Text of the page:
Lynn reaffirmed the definition of precious or holy. Tim suggested the Arkenstone is a Holy Grail for dwarves
Chris said that Bilbo knows he’s done wrong with relation to both Ring and Arkenstone. He justifies it to himself like Gollum (who calls the Ring “my birthday present”). Lynn observed that there’s always one great image of absolute value which is the most corrupting. Tim added that it seems quite Biblical – the corrupting influence of what Angela described as most beautiful things
Lynn noted the link between absolute beauty and corrupting power. Tim thought there is a character flaw in mortals and immortals – they need to rise above the corruption. Angela reminded the group that Galadriel said gold will have no hold over Gimli (i.e. a dwarf)
Julie identified a Harry Potter moment – motto – never disturb a sleeping dragon.
Angela highlighted the mention of cram. Tim suggested it was like ship’s biscuit/hard tack.
Chris thought the chapters when the dwarves are passing through were similar to Moria in LOTR. Angela added that they’re blocked in like in Moria.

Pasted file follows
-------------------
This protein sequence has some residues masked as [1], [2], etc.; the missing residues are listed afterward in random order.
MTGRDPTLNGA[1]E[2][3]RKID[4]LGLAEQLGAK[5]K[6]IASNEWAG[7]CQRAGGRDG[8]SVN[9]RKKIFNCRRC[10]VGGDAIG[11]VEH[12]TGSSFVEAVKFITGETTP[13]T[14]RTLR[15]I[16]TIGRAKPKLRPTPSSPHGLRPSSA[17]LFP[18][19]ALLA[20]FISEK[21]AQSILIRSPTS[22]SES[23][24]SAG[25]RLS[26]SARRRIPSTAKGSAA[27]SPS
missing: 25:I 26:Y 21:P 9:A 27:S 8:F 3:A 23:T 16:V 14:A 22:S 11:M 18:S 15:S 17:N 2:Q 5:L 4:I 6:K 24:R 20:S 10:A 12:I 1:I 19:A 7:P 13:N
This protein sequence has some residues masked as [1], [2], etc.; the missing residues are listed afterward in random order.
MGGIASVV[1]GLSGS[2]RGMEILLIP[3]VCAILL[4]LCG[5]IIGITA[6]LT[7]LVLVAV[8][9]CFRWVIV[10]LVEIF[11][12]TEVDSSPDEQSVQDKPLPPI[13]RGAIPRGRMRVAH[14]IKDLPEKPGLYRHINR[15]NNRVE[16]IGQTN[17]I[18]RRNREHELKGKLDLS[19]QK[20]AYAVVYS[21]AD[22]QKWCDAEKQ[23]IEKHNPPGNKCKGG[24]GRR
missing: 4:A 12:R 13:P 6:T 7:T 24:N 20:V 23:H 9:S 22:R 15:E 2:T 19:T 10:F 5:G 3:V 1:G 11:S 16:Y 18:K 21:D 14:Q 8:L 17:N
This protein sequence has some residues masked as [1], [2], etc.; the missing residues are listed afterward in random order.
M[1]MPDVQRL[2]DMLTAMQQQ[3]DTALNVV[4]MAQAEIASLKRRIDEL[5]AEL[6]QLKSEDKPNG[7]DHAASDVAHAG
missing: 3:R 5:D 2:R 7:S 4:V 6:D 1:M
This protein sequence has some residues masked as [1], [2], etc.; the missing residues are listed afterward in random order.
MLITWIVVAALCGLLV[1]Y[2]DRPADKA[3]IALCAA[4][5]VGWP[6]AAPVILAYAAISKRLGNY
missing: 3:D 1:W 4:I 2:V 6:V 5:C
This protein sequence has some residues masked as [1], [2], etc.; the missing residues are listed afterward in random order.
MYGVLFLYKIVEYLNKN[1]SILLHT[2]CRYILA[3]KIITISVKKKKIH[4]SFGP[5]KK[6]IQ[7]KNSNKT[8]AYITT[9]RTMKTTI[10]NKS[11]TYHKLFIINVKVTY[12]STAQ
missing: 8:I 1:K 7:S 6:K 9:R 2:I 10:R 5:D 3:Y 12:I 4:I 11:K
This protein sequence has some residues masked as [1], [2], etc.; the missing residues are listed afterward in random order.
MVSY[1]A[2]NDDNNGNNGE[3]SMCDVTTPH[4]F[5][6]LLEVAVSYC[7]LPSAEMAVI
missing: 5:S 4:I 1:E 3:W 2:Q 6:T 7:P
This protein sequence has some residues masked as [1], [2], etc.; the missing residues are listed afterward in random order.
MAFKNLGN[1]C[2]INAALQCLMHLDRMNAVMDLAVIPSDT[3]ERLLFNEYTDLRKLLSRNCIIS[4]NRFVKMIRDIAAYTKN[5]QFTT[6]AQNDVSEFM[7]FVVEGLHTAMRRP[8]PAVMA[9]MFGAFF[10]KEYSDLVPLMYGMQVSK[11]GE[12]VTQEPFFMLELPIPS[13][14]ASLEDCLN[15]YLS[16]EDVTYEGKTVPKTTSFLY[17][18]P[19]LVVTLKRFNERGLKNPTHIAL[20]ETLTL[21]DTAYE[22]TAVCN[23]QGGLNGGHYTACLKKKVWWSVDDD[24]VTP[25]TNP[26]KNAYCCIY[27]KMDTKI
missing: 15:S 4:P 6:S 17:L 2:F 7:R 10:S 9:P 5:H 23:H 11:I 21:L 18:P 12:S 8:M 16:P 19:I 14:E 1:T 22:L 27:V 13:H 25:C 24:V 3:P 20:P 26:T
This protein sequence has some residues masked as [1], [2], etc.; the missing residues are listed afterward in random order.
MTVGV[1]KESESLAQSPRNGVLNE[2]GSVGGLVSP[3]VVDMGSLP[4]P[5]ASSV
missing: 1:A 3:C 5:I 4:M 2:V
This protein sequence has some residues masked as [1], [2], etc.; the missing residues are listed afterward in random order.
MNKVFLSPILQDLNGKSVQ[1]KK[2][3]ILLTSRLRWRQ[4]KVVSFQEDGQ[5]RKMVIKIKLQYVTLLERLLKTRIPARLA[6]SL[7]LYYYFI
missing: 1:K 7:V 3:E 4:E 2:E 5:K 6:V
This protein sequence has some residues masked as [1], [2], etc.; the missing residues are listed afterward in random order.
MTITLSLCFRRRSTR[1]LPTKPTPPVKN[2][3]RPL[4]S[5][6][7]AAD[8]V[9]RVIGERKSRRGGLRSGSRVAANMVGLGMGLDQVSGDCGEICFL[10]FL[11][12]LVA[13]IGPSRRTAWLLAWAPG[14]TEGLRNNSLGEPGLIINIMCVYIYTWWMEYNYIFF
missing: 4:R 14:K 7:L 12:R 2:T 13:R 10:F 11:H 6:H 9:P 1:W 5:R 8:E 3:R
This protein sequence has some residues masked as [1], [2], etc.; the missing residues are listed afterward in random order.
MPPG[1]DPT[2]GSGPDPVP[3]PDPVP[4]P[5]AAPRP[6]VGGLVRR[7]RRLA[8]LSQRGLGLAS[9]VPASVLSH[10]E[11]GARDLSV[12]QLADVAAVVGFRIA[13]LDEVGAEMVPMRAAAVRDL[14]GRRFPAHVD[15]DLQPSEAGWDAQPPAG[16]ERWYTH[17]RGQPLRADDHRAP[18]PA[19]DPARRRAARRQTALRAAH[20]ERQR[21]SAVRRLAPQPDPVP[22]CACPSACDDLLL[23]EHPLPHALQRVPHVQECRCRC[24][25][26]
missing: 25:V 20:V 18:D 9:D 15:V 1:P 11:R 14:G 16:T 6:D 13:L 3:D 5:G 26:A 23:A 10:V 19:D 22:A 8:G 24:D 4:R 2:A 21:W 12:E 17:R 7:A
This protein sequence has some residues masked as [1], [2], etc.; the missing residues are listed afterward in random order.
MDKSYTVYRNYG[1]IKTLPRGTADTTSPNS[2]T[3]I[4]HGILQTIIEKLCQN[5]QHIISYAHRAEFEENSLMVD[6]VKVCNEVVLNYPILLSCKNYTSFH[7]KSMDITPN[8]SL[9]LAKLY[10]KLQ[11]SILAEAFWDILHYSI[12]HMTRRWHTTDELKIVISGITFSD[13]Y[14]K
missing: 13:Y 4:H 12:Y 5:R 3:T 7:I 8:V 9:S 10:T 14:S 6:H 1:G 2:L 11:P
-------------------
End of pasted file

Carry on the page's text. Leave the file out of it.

Laura asked: How do dragons create fire?
Julie said they have separate sacs. Tim referred to the film Reign of Fire, in which the dragons have separate chemicals which when mixed create flames.
Lynn picked up on Bilbo’s comments on the dwarves’ hall. Tim referred to Bilbo’s tirade – he’s a burglar not a warrior. Laura and Angela both noted how supportive of Bilbo Balin was.
Lynn identified an anachronism – Dori looks up to see Smaug perched like a bird on a steeple. There are no churches in Middle-earth.
Laura said that the Lonely Mountain was massive. Lynn talked about the problems of bats in Smaug’s place.
Tim noted that this is the moment Bilbo acquires his mithril coat. Lynn added that Bilbo was vain enough to look in a mirror. The meeting was rounded off with a discussion about Bombur and sizes of armour for dwarves.

The meeting ended at 3.45 p.m. The next meeting will be on Saturday 10th January 2009, when we will be looking at Chapters XIV “Fire and Water” and XV “The Gathering of the Clouds”.

11:34 AM